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TCP Operational Overview and the TCP Finite State Machine (FSM)
(Page 1 of 3)
It is essential that all devices
that implement any networking protocol do so in a consistent manner.
Otherwise, one device might behave in a manner the other wouldn't expect.
Naturally, this is why there are standards that describe the operation
of each protocol. The problem with a protocol like TCP is that it performs
so many tasks that it is difficult to specify the exact operation of
all aspects of the protocol succinctly.
Using A Finite State Machine to Explain Complex Protocols
One way that computer scientists
explain how a complex protocol works is through a theoretical tool called
a finite state machine (FSM). An FSM attempts to describe a protocol
or algorithm by considering it like a virtual machine that
progresses through a series of stages of operation in response to various
happenings. You need to understand four essential concepts to comprehend
the workings of a finite state machine:
- State: The particular circumstance
or status that describes the protocol software on a machine
at a given time.
- Transition: The act of moving from one
state to another.
- Event: Something that causes a transition
to occur between states.
- Action: Something a device does in response
to an event before it transitions to another state.
A FSM describes the protocol by explaining
all the different states the protocol can be in, the events that can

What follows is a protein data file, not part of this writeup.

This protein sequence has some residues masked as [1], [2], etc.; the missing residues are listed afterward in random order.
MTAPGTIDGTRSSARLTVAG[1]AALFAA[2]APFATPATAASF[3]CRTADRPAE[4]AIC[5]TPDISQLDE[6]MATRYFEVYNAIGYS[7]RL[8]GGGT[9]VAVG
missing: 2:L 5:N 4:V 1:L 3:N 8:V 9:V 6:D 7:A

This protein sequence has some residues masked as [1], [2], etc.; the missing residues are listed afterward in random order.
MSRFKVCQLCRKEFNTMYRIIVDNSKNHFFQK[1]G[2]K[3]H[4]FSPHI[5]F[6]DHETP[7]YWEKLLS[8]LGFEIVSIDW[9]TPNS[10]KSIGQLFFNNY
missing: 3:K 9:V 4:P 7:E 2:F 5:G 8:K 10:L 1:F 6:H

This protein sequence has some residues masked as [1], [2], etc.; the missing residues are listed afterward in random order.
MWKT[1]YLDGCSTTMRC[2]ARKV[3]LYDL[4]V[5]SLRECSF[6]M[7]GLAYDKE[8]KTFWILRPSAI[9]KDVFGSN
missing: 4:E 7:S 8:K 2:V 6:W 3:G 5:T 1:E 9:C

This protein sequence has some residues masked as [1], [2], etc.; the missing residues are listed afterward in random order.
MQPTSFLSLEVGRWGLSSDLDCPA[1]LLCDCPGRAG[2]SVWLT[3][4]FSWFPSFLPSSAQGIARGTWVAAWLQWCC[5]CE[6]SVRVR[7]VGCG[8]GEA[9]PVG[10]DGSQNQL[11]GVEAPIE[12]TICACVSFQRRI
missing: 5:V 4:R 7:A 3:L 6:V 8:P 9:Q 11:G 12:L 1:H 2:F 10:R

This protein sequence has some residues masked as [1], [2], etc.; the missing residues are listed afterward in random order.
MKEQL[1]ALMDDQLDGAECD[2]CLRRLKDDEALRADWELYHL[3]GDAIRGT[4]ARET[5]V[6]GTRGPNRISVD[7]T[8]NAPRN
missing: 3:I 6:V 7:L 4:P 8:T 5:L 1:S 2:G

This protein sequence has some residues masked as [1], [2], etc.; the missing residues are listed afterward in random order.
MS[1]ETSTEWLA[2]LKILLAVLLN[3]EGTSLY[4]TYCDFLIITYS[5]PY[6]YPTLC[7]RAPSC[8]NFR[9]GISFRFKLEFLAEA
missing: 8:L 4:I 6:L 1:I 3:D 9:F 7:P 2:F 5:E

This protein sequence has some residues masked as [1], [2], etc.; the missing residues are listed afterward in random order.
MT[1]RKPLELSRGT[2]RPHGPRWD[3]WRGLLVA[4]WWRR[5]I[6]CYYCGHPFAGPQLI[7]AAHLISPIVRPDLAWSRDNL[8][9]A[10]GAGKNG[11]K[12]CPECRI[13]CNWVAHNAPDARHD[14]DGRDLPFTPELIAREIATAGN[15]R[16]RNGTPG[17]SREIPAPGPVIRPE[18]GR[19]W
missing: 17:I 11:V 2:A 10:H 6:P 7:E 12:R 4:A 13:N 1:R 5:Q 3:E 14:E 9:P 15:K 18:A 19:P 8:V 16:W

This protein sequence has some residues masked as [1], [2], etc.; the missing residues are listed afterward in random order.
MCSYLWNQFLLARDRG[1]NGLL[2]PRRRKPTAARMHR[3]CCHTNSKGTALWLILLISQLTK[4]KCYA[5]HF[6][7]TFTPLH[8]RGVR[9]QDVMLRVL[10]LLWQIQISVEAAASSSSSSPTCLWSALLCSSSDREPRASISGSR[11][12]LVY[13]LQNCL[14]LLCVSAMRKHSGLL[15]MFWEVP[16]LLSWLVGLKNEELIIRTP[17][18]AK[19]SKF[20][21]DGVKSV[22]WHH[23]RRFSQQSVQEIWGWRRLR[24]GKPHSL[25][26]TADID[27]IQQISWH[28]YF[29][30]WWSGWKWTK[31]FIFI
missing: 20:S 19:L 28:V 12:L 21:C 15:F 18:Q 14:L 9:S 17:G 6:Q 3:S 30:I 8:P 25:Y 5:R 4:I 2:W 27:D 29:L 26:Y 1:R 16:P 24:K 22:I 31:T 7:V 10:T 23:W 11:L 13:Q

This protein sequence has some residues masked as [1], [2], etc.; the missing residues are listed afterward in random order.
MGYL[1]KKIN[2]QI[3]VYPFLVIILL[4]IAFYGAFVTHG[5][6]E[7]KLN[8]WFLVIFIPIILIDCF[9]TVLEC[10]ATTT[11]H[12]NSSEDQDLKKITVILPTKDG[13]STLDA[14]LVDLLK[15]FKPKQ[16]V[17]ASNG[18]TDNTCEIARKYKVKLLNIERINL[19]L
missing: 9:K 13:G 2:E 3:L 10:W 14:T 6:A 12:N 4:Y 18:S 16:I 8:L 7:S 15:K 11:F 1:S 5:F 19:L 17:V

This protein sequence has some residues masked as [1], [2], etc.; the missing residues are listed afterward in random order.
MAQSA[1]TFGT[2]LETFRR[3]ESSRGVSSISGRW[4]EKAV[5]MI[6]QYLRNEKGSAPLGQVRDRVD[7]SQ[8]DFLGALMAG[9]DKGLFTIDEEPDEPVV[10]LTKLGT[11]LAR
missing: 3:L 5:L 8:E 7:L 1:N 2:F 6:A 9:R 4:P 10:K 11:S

occur in each state, what actions are taken in response to the events
and what transitions happen as a result.The protocol usually starts
in a particular beginning state when it is first run. It then
follows a sequence of steps to get it into a regular operating state,
and moves to other states in response to particular types of input or
other circumstances. The state machine is called finite because
there are only a limited number of states.
Key Concept: A tool used by many computer scientists to describe the operation of a protocol or algorithm is the finite state machine. It describes the different actions taken by a piece of software over time by defining a finite number of operating states, events that can cause transitions between states, and actions taken in response to events.
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Version 3.0 - Version Date: September 20, 2005
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